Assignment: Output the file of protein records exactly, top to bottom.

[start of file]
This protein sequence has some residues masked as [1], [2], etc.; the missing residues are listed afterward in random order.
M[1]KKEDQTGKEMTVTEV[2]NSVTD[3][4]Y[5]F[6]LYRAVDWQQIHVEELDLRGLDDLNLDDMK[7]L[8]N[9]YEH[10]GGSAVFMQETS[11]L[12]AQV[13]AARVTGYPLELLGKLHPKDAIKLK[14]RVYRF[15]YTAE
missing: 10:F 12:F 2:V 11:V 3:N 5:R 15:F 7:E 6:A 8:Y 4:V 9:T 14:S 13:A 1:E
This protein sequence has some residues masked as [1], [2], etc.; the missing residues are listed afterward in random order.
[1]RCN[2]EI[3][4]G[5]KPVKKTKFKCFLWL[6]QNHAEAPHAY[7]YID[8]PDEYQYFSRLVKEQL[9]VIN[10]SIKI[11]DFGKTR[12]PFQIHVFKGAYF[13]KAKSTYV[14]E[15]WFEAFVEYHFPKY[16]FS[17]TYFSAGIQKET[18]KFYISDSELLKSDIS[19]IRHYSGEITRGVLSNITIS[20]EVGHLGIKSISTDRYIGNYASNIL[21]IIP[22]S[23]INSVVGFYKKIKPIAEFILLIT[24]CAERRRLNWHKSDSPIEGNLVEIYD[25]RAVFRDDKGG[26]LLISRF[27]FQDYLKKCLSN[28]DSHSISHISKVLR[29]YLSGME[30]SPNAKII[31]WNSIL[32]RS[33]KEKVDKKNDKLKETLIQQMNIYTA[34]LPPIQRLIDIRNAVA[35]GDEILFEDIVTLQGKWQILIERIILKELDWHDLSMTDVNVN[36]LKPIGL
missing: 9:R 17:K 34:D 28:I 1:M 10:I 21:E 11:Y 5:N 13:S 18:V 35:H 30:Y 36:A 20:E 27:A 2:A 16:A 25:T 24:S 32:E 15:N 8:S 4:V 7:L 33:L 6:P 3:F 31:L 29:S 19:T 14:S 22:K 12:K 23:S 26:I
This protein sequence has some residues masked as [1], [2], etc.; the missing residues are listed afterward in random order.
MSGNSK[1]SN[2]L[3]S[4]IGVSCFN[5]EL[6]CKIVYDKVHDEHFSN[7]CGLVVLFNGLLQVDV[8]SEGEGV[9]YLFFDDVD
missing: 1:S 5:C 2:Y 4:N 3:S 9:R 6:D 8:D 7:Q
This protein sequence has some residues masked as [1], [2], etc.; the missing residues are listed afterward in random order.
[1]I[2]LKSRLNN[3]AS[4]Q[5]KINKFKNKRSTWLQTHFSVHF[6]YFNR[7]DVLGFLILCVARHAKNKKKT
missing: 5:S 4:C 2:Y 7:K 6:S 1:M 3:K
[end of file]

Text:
This protein sequence has some residues masked as [1], [2], etc.; the missing residues are listed afterward in random order.
M[1]KKEDQTGKEMTVTEV[2]NSVTD[3][4]Y[5]F[6]LYRAVDWQQIHVEELDLRGLDDLNLDDMK[7]L[8]N[9]YEH[10]GGSAVFMQETS[11]L[12]AQV[13]AARVTGYPLELLGKLHPKDAIKLK[14]RVYRF[15]YTAE
missing: 10:F 12:F 2:V 11:V 3:N 5:R 15:F 7:E 6:A 8:Y 4:V 9:T 14:S 13:A 1:E
This protein sequence has some residues masked as [1], [2], etc.; the missing residues are listed afterward in random order.
[1]RCN[2]EI[3][4]G[5]KPVKKTKFKCFLWL[6]QNHAEAPHAY[7]YID[8]PDEYQYFSRLVKEQL[9]VIN[10]SIKI[11]DFGKTR[12]PFQIHVFKGAYF[13]KAKSTYV[14]E[15]WFEAFVEYHFPKY[16]FS[17]TYFSAGIQKET[18]KFYISDSELLKSDIS[19]IRHYSGEITRGVLSNITIS[20]EVGHLGIKSISTDRYIGNYASNIL[21]IIP[22]S[23]INSVVGFYKKIKPIAEFILLIT[24]CAERRRLNWHKSDSPIEGNLVEIYD[25]RAVFRDDKGG[26]LLISRF[27]FQDYLKKCLSN[28]DSHSISHISKVLR[29]YLSGME[30]SPNAKII[31]WNSIL[32]RS[33]KEKVDKKNDKLKETLIQQMNIYTA[34]LPPIQRLIDIRNAVA[35]GDEILFEDIVTLQGKWQILIERIILKELDWHDLSMTDVNVN[36]LKPIGL
missing: 9:R 17:K 34:D 28:I 1:M 10:I 21:E 11:Y 5:N 13:S 18:V 35:H 30:Y 36:A 20:E 27:A 2:A 16:A 25:T 24:S 32:E 15:N 8:S 4:V 7:L 33:L 6:P 3:F 31:L 29:S 19:T 14:S 22:K 12:K 23:S 26:I
This protein sequence has some residues masked as [1], [2], etc.; the missing residues are listed afterward in random order.
MSGNSK[1]SN[2]L[3]S[4]IGVSCFN[5]EL[6]CKIVYDKVHDEHFSN[7]CGLVVLFNGLLQVDV[8]SEGEGV[9]YLFFDDVD
missing: 1:S 5:C 2:Y 4:N 3:S 9:R 6:D 8:D 7:Q
This protein sequence has some residues masked as [1], [2], etc.; the missing residues are listed afterward in random order.
[1]I[2]LKSRLNN[3]AS[4]Q[5]KINKFKNKRSTWLQTHFSVHF[6]YFNR[7]DVLGFLILCVARHAKNKKKT
missing: 5:S 4:C 2:Y 7:K 6:S 1:M 3:K